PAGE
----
Negative Tangible Equity
54 Pages Posted: 4 Aug 2021 Last revised: 1 Apr 2022
Date Written: 2021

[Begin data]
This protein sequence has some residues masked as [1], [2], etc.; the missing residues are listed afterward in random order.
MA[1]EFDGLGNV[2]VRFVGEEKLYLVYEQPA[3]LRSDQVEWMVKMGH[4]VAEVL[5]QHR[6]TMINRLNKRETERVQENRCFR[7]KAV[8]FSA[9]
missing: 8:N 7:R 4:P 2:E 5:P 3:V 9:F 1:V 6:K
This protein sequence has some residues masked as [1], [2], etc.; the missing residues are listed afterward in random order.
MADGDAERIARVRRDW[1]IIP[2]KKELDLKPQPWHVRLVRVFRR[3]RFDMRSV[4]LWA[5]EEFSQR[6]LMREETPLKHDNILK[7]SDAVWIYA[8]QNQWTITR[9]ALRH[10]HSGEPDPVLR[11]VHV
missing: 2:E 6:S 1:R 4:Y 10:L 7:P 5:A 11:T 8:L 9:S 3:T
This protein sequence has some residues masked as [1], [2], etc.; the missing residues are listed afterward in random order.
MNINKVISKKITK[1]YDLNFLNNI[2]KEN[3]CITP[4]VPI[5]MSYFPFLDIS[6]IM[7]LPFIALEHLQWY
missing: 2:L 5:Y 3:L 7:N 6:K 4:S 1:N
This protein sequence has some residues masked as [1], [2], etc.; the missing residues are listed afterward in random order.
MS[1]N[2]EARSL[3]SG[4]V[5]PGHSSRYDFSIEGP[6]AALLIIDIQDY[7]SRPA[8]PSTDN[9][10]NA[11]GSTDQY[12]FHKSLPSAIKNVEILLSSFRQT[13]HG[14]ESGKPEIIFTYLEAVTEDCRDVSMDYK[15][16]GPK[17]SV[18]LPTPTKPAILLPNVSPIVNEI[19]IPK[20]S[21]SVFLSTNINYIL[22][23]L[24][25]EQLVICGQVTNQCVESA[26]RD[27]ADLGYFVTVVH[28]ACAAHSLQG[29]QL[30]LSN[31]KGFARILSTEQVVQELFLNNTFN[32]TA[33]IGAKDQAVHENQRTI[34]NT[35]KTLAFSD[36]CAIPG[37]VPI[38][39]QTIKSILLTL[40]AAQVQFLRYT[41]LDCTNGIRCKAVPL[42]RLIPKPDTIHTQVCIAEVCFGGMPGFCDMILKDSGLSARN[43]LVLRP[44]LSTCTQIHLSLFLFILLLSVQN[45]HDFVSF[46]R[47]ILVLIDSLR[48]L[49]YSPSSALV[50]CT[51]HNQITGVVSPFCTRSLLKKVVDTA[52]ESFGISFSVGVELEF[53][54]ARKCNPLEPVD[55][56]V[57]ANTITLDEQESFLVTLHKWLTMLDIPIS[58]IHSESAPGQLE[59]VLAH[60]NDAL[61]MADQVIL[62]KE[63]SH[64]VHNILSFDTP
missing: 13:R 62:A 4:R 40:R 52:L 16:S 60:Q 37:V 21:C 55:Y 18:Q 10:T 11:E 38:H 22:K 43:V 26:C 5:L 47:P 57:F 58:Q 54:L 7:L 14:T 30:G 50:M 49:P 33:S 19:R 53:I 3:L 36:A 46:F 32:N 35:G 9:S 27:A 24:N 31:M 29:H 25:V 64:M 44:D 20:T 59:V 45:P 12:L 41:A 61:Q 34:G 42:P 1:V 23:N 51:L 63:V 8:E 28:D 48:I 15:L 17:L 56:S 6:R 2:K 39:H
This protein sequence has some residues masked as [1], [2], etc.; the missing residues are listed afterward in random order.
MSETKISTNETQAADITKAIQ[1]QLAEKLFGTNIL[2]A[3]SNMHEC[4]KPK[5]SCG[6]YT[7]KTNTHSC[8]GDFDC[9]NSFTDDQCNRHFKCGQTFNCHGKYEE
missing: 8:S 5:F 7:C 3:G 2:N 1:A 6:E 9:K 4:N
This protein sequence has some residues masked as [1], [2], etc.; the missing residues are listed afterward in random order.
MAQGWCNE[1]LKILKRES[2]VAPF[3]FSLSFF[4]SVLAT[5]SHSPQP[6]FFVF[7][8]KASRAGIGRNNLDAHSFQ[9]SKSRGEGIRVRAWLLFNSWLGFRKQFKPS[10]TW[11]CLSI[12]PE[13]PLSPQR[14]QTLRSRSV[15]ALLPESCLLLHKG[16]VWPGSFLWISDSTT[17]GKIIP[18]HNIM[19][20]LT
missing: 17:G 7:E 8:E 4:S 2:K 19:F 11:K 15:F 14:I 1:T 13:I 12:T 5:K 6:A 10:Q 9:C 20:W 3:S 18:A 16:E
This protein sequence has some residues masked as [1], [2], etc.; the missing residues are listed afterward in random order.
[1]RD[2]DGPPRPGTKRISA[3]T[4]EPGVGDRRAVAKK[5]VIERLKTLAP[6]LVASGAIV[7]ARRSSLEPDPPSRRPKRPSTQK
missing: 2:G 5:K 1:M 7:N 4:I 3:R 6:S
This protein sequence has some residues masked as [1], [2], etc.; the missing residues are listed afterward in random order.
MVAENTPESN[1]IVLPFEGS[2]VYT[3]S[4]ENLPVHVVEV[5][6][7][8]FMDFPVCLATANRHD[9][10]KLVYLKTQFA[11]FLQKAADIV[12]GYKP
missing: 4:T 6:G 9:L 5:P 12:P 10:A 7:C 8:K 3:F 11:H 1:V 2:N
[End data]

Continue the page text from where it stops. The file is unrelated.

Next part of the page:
About 40% of the S&P 500 firms reported negative tangible equity (NTE) in 2019, a significant increase from the 10% level two decades ago. We find that debt-fueled NTE firms are associated with larger market caps with more stock buybacks and acquisitions of intangibles. NTE firms’ higher credit ratings and lower bond yields in the latest decade suggest that they are viewed as less risky by debtholders than in previous decades. We also find that their stock prices increase (decrease) immediately after the Federal Reserve’s monetary policy action decreased (increased) interest rates. In addition, NTE firms’ stock returns outperform by 4.72% and 4.85% in the first and the second year after portfolio formation in 2011–2019, but this better stock performance is not accompanied by higher earnings expectations. Our results contradict Graham and Dodd’s (1940) advice to avoid NTE firms but raise questions about their valuations, should interest rates rise in the future.
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